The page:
What's In A Stadium Name?

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Go through a list of vintage stadiums and you’ll find iconic names like Sportsman’s Park (St Louis), Shibe Park (Philly), Ebbets Field (Brooklyn), West Side Park (Chicago), etc.

With the exception of a few structures, the old venues designated after team owners and city neighborhoods are long gone, buried in the rich heap of ball park history.

Another step in the mass commercialization of professional sports, stadiums today are more apt to lease their names to private corporations. More than three-quarters of the existing franchises in MLB, NBA and NFL play in facilities associated with a well-known business brand.

Naming deals are typically 10 to 20-year term contracts with fixed annual payments. Advertisers can leverage their labels on an actual site such as CenturyLink Field in Seattle, or an event like the Emirates FA Cup in Britain.

For stadiums and events, selling naming rights can be a welcoming source of ancillary income. For advertisers, it’s a long-term marketing strategy aimed at maintaining and reinforcing a recognized brand.

In sports, commercial naming practices can be traced back to Fenway Park, which opened in 1912 in the Fenway section of Boston. Red Sox owner John Taylor also had an eye on promoting his real estate company, Fenway Realty, to the early throngs of baseball goers.

But it was Wrigley Field in Chicago (photo above) that started gracing stadiums with a corporate appellation. In 1926, chewing gum magnate William Wrigley acquired the Chicago Cubs baseball team and subsequently re-branded Cubs Park as Wrigley Field.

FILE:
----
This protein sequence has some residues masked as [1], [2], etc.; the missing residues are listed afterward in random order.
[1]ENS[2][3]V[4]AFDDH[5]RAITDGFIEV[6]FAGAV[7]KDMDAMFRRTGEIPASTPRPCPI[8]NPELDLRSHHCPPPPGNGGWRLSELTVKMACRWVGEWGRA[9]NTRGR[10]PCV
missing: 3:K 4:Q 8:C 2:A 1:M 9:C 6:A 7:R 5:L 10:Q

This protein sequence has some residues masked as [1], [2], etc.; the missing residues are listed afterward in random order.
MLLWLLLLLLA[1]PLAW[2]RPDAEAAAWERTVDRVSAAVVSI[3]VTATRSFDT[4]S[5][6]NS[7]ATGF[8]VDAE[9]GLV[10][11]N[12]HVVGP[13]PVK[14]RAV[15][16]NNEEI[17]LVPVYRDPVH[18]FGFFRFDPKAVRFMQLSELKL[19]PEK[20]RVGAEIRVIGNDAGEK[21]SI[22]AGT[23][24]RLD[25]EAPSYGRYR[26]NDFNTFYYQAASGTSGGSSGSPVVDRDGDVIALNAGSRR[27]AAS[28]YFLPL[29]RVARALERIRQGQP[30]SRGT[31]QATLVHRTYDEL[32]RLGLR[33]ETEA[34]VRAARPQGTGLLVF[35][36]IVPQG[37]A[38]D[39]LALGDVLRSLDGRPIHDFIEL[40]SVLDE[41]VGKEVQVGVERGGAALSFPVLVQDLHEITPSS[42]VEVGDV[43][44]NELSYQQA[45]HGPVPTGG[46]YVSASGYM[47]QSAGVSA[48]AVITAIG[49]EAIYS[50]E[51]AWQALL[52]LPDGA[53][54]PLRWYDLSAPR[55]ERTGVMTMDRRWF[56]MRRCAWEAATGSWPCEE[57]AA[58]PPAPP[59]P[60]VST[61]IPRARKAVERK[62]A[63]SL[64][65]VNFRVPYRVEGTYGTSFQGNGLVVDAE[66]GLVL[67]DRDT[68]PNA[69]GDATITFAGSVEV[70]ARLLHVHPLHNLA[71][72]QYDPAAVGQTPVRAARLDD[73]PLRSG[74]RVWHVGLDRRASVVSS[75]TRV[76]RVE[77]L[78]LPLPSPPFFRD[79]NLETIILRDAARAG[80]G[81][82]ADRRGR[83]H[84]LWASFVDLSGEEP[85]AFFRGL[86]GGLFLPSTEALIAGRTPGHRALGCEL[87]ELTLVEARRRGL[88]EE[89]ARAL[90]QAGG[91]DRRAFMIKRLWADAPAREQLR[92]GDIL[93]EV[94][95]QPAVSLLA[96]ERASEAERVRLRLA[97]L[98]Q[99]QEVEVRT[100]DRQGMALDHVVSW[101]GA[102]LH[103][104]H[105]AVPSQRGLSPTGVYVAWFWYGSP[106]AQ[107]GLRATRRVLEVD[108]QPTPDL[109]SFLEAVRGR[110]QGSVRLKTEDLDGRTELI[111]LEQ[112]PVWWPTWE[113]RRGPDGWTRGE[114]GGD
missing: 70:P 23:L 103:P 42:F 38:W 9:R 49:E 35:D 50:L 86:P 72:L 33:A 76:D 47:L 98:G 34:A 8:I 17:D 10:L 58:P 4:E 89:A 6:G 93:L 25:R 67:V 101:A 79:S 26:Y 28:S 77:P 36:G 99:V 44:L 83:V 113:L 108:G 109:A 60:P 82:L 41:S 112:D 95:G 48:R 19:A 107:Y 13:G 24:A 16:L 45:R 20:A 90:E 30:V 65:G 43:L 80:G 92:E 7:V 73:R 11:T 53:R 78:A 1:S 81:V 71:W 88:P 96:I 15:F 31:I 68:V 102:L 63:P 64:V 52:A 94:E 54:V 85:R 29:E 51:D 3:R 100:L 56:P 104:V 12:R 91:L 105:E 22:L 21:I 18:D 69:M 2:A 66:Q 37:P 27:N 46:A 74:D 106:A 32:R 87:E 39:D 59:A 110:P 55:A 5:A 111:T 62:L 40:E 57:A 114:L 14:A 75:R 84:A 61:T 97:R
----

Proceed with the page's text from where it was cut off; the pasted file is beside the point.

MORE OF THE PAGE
Foxboro Stadium, playground site of the old Boston Patriots, was an early example of a team that sold its naming rights to an entity not affiliated with the franchise. The sports facility opened in 1971 as Schaefer Stadium and was later renamed Sullivan Stadium before being demolished.

Reactions to the corporate branding of sports facilities have generally been supportive, especially if the buyer enjoys strong connections to the local community. Examples are the old Rich Stadium in Buffalo, Heinz Field in Pittsburgh and Coors Field in Denver.

In some instances, a private designation was deemed unacceptable. In 1953, August Busch, owner of the Anheuser-Busch beer company and the St Louis Cardinals, was pushed back by the commissioner of baseball when he proposed to rename Sportsman’s Park, Budweiser Stadium. The parties eventually settled on Busch Stadium.

Worldwide sporting events such as the FIFA World Cup, UEFA Euro, Olympic Games and the Paralympic Games prohibit the use of corporate-sponsored names, seeing it as a form of “ambush marketing”.

Naming transactions have only gotten more lucrative with time. Buffalo-based Rich Products paid $1.5 million per year when the gates opened at the Bills’ football stadium in 1972. Thirty-five years later, NYC's Citifield inked a brand exposure deal worth $20 million per annum, a record high that later followed with the Barclays Center.

With the globalization of sports, corporate logo rights continue to point upwards towards ever growing windfall profits. The future home of the Los Angeles Rams and the renovated stadium for Spain's Barcelona FC are both bidding out naming rights for $30 million a year.

Fortunately, some storied venues have retained their historic designations- Yankee Stadium, Dodger Stadium, Fenway Park.

But as the top three wealthiest clubs in professional baseball, those teams can afford to carry the tradition.

Dr. Yann Abdourazakou  yabdourazakou@csudh.edu  twitter @Y_Yabdourazakou

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